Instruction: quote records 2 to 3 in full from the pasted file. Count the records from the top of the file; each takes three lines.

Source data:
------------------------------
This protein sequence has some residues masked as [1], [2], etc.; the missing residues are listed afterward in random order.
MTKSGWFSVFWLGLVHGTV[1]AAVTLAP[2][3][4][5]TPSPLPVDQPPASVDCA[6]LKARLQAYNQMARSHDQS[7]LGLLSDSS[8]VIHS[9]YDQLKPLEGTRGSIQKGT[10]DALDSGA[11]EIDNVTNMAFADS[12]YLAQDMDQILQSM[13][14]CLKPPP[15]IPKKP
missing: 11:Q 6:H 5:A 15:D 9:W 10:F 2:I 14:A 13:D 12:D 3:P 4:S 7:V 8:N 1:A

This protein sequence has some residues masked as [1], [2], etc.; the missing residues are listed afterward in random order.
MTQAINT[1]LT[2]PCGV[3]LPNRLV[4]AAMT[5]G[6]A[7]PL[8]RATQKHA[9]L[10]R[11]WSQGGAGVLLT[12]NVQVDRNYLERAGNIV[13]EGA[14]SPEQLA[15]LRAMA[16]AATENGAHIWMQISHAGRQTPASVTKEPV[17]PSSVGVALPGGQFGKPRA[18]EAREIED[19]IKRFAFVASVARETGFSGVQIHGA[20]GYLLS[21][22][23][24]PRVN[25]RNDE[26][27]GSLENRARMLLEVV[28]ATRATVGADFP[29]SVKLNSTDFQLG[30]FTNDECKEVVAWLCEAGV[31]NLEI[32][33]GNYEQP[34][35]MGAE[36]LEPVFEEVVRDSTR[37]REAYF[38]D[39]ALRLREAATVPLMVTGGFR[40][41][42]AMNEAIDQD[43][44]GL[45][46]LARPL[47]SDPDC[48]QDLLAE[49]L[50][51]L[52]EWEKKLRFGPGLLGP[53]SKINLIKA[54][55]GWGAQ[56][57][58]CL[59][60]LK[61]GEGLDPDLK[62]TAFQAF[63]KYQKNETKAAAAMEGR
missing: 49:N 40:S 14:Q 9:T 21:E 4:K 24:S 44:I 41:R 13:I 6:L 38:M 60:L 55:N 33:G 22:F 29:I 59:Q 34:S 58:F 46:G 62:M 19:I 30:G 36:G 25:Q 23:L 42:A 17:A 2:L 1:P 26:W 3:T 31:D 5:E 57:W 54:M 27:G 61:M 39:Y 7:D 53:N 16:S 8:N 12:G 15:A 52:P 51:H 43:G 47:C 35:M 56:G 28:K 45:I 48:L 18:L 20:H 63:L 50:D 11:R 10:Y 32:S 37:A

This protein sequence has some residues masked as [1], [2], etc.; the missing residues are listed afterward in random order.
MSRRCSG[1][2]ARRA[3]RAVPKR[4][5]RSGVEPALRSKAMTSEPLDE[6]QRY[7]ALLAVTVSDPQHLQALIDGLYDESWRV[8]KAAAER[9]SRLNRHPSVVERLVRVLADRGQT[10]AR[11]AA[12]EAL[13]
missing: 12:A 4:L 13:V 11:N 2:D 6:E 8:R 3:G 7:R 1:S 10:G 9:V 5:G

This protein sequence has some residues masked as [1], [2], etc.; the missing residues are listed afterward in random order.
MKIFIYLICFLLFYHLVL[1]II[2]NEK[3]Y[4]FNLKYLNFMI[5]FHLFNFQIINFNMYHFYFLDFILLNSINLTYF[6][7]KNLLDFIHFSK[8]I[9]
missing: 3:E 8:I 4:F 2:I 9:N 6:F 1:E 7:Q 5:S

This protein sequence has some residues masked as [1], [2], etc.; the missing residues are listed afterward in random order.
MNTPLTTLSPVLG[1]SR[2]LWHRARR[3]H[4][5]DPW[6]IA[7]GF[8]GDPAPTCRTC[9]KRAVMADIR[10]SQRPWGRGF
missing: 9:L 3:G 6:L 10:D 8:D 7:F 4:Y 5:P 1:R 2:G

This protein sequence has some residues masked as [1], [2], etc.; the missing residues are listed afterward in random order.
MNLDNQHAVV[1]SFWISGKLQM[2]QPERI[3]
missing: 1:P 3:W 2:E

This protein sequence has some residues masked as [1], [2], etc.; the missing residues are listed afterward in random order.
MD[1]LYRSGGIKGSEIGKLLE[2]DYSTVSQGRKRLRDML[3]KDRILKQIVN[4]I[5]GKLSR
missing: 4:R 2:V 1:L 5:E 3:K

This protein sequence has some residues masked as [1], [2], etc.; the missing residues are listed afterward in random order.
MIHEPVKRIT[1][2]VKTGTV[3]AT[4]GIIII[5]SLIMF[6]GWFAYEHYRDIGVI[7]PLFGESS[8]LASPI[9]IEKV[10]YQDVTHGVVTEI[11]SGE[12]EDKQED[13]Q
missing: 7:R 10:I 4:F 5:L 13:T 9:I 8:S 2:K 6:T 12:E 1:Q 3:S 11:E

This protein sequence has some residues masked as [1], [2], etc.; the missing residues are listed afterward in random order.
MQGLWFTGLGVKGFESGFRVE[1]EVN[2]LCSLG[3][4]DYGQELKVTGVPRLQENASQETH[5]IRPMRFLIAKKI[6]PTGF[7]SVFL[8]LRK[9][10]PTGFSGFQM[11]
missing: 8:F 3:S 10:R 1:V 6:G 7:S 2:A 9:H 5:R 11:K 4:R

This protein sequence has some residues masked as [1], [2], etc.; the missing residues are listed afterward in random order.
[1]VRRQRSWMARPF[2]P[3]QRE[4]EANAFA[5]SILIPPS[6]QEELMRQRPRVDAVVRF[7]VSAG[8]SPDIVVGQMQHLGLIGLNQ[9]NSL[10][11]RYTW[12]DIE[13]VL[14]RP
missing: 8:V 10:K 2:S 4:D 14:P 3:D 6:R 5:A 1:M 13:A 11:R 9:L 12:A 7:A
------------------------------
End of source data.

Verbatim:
This protein sequence has some residues masked as [1], [2], etc.; the missing residues are listed afterward in random order.
MTQAINT[1]LT[2]PCGV[3]LPNRLV[4]AAMT[5]G[6]A[7]PL[8]RATQKHA[9]L[10]R[11]WSQGGAGVLLT[12]NVQVDRNYLERAGNIV[13]EGA[14]SPEQLA[15]LRAMA[16]AATENGAHIWMQISHAGRQTPASVTKEPV[17]PSSVGVALPGGQFGKPRA[18]EAREIED[19]IKRFAFVASVARETGFSGVQIHGA[20]GYLLS[21][22][23][24]PRVN[25]RNDE[26][27]GSLENRARMLLEVV[28]ATRATVGADFP[29]SVKLNSTDFQLG[30]FTNDECKEVVAWLCEAGV[31]NLEI[32][33]GNYEQP[34][35]MGAE[36]LEPVFEEVVRDSTR[37]REAYF[38]D[39]ALRLREAATVPLMVTGGFR[40][41][42]AMNEAIDQD[43][44]GL[45][46]LARPL[47]SDPDC[48]QDLLAE[49]L[50][51]L[52]EWEKKLRFGPGLLGP[53]SKINLIKA[54][55]GWGAQ[56][57][58]CL[59][60]LK[61]GEGLDPDLK[62]TAFQAF[63]KYQKNETKAAAAMEGR
missing: 49:N 40:S 14:Q 9:T 21:E 4:K 24:S 44:I 41:R 13:I 6:L 38:M 60:L 55:N 33:G 22:F 29:I 59:Q 34:S 58:F 46:G 62:M 19:I 30:G 36:G 25:Q 23:L 42:A 17:A 2:L 1:P 26:W 3:T 31:D 5:E 57:W 54:M 27:G 61:M 39:Y 7:D 53:N 16:S 8:N 12:G 15:A 52:P 51:H 43:G 47:C 35:M 56:G 28:K 45:I 48:L 18:L 20:H 63:L 50:D 11:R 10:Y 32:S 37:A

This protein sequence has some residues masked as [1], [2], etc.; the missing residues are listed afterward in random order.
MSRRCSG[1][2]ARRA[3]RAVPKR[4][5]RSGVEPALRSKAMTSEPLDE[6]QRY[7]ALLAVTVSDPQHLQALIDGLYDESWRV[8]KAAAER[9]SRLNRHPSVVERLVRVLADRGQT[10]AR[11]AA[12]EAL[13]
missing: 12:A 4:L 13:V 11:N 2:D 6:E 8:R 3:G 7:R 1:S 10:G 9:V 5:G